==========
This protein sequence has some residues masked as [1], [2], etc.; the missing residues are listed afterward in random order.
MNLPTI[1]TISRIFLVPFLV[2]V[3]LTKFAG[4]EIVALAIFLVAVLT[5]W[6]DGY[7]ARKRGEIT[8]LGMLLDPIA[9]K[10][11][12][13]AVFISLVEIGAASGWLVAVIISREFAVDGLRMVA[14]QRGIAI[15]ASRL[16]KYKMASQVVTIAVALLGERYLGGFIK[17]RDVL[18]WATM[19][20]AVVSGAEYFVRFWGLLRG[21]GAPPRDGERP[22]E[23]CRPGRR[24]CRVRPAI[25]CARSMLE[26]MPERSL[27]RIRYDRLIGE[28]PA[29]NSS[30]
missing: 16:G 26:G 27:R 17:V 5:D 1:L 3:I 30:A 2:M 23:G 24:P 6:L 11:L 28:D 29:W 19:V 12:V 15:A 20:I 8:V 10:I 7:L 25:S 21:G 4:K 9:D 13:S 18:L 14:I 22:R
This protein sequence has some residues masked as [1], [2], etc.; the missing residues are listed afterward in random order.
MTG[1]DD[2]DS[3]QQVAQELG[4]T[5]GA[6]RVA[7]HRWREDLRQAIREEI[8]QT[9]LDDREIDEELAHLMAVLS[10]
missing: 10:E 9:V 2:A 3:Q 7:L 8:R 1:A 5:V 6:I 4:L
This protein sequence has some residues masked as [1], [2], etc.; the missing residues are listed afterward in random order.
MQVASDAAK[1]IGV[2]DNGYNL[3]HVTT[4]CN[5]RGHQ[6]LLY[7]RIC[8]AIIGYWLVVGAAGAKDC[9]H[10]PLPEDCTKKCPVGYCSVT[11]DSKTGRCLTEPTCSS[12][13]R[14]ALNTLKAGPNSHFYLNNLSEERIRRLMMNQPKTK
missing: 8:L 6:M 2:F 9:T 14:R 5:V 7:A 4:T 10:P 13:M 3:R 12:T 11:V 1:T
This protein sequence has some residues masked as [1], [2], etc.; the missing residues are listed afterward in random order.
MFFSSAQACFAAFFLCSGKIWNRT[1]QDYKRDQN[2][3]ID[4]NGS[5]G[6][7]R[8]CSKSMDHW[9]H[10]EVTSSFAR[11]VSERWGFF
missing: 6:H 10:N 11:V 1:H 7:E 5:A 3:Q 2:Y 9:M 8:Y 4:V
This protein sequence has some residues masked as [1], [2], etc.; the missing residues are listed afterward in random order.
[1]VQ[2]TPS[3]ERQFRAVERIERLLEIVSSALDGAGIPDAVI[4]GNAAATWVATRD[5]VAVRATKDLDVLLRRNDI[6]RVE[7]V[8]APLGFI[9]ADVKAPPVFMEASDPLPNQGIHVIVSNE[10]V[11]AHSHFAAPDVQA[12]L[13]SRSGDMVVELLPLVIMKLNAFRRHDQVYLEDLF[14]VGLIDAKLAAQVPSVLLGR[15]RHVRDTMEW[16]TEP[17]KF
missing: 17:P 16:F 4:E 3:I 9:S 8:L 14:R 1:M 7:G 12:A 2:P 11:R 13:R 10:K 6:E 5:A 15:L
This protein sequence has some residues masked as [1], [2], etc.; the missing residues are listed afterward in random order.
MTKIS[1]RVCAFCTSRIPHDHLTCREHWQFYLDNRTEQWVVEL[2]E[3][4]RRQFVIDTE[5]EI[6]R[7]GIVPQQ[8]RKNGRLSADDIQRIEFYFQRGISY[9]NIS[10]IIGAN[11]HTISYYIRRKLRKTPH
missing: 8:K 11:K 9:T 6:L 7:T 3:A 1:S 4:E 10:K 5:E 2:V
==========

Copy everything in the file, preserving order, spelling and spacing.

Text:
This protein sequence has some residues masked as [1], [2], etc.; the missing residues are listed afterward in random order.
MNLPTI[1]TISRIFLVPFLV[2]V[3]LTKFAG[4]EIVALAIFLVAVLT[5]W[6]DGY[7]ARKRGEIT[8]LGMLLDPIA[9]K[10][11][12][13]AVFISLVEIGAASGWLVAVIISREFAVDGLRMVA[14]QRGIAI[15]ASRL[16]KYKMASQVVTIAVALLGERYLGGFIK[17]RDVL[18]WATM[19][20]AVVSGAEYFVRFWGLLRG[21]GAPPRDGERP[22]E[23]CRPGRR[24]CRVRPAI[25]CARSMLE[26]MPERSL[27]RIRYDRLIGE[28]PA[29]NSS[30]
missing: 16:G 26:G 27:R 17:V 5:D 1:L 3:I 30:A 2:M 23:G 24:P 6:L 11:L 28:D 29:W 19:V 12:V 15:A 20:I 8:V 10:I 7:L 25:S 21:G 4:K 9:D 13:S 18:L 14:I 22:R
This protein sequence has some residues masked as [1], [2], etc.; the missing residues are listed afterward in random order.
MTG[1]DD[2]DS[3]QQVAQELG[4]T[5]GA[6]RVA[7]HRWREDLRQAIREEI[8]QT[9]LDDREIDEELAHLMAVLS[10]
missing: 10:E 9:V 2:A 3:Q 7:L 8:R 1:A 5:V 6:I 4:L
This protein sequence has some residues masked as [1], [2], etc.; the missing residues are listed afterward in random order.
MQVASDAAK[1]IGV[2]DNGYNL[3]HVTT[4]CN[5]RGHQ[6]LLY[7]RIC[8]AIIGYWLVVGAAGAKDC[9]H[10]PLPEDCTKKCPVGYCSVT[11]DSKTGRCLTEPTCSS[12][13]R[14]ALNTLKAGPNSHFYLNNLSEERIRRLMMNQPKTK
missing: 8:L 6:M 2:F 9:T 14:R 5:V 7:A 4:T 10:P 13:M 3:R 12:T 11:V 1:T
This protein sequence has some residues masked as [1], [2], etc.; the missing residues are listed afterward in random order.
MFFSSAQACFAAFFLCSGKIWNRT[1]QDYKRDQN[2][3]ID[4]NGS[5]G[6][7]R[8]CSKSMDHW[9]H[10]EVTSSFAR[11]VSERWGFF
missing: 6:H 10:N 11:V 1:H 7:E 5:A 3:Q 2:Y 9:M 8:Y 4:V
This protein sequence has some residues masked as [1], [2], etc.; the missing residues are listed afterward in random order.
[1]VQ[2]TPS[3]ERQFRAVERIERLLEIVSSALDGAGIPDAVI[4]GNAAATWVATRD[5]VAVRATKDLDVLLRRNDI[6]RVE[7]V[8]APLGFI[9]ADVKAPPVFMEASDPLPNQGIHVIVSNE[10]V[11]AHSHFAAPDVQA[12]L[13]SRSGDMVVELLPLVIMKLNAFRRHDQVYLEDLF[14]VGLIDAKLAAQVPSVLLGR[15]RHVRDTMEW[16]TEP[17]KF
missing: 17:P 16:F 4:E 3:I 9:S 8:L 14:R 1:M 7:G 12:A 2:P 11:R 13:R 10:K 6:E 5:A 15:L
This protein sequence has some residues masked as [1], [2], etc.; the missing residues are listed afterward in random order.
MTKIS[1]RVCAFCTSRIPHDHLTCREHWQFYLDNRTEQWVVEL[2]E[3][4]RRQFVIDTE[5]EI[6]R[7]GIVPQQ[8]RKNGRLSADDIQRIEFYFQRGISY[9]NIS[10]IIGAN[11]HTISYYIRRKLRKTPH
missing: 8:K 11:K 9:T 6:L 7:T 3:A 1:S 4:E 10:K 5:E 2:V